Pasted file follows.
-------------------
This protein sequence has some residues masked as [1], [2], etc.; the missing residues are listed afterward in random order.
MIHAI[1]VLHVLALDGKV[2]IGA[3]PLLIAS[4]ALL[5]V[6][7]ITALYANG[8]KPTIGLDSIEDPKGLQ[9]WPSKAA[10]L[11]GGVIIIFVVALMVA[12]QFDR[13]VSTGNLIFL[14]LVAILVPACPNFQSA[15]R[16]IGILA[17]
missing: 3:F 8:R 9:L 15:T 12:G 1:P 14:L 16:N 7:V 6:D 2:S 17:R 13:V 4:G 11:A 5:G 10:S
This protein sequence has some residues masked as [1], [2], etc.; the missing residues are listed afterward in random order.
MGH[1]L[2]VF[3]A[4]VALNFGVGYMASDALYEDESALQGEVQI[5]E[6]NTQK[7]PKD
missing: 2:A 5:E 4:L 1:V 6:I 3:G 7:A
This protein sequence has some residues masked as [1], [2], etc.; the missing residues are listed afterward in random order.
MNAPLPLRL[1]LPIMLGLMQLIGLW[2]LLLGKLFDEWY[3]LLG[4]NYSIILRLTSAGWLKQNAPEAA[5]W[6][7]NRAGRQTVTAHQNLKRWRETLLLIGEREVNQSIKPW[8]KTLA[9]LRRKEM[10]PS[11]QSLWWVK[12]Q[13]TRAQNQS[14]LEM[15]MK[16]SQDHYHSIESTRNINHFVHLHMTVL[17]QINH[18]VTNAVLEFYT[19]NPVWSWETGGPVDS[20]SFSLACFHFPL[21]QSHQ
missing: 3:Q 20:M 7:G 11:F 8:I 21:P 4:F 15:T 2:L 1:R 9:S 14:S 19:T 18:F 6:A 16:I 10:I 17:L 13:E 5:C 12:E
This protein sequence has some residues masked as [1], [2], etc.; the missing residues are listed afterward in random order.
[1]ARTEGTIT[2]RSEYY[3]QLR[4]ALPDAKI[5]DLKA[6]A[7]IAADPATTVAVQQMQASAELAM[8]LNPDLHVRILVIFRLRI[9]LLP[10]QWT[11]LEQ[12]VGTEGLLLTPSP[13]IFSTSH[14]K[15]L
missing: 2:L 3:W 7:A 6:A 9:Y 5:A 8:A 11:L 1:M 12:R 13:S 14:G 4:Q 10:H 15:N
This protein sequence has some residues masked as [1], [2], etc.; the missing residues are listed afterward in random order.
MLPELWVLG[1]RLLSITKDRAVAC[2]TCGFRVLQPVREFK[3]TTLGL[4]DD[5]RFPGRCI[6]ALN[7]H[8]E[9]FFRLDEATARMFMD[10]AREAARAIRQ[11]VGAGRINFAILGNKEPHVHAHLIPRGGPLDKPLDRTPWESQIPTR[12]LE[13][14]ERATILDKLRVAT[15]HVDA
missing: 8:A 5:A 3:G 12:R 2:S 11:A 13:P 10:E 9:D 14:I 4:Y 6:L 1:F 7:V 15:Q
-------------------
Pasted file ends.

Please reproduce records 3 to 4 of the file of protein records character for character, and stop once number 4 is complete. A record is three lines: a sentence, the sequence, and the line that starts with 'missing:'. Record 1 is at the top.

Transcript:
This protein sequence has some residues masked as [1], [2], etc.; the missing residues are listed afterward in random order.
MNAPLPLRL[1]LPIMLGLMQLIGLW[2]LLLGKLFDEWY[3]LLG[4]NYSIILRLTSAGWLKQNAPEAA[5]W[6][7]NRAGRQTVTAHQNLKRWRETLLLIGEREVNQSIKPW[8]KTLA[9]LRRKEM[10]PS[11]QSLWWVK[12]Q[13]TRAQNQS[14]LEM[15]MK[16]SQDHYHSIESTRNINHFVHLHMTVL[17]QINH[18]VTNAVLEFYT[19]NPVWSWETGGPVDS[20]SFSLACFHFPL[21]QSHQ
missing: 3:Q 20:M 7:G 11:F 8:I 21:P 4:F 15:T 2:L 1:R 9:S 14:S 19:T 18:F 6:A 16:I 10:I 17:L 13:E 5:C 12:E
This protein sequence has some residues masked as [1], [2], etc.; the missing residues are listed afterward in random order.
[1]ARTEGTIT[2]RSEYY[3]QLR[4]ALPDAKI[5]DLKA[6]A[7]IAADPATTVAVQQMQASAELAM[8]LNPDLHVRILVIFRLRI[9]LLP[10]QWT[11]LEQ[12]VGTEGLLLTPSP[13]IFSTSH[14]K[15]L
missing: 2:L 3:W 7:A 6:A 9:Y 5:A 8:A 11:L 1:M 12:R 13:S 14:G 4:Q 10:H 15:N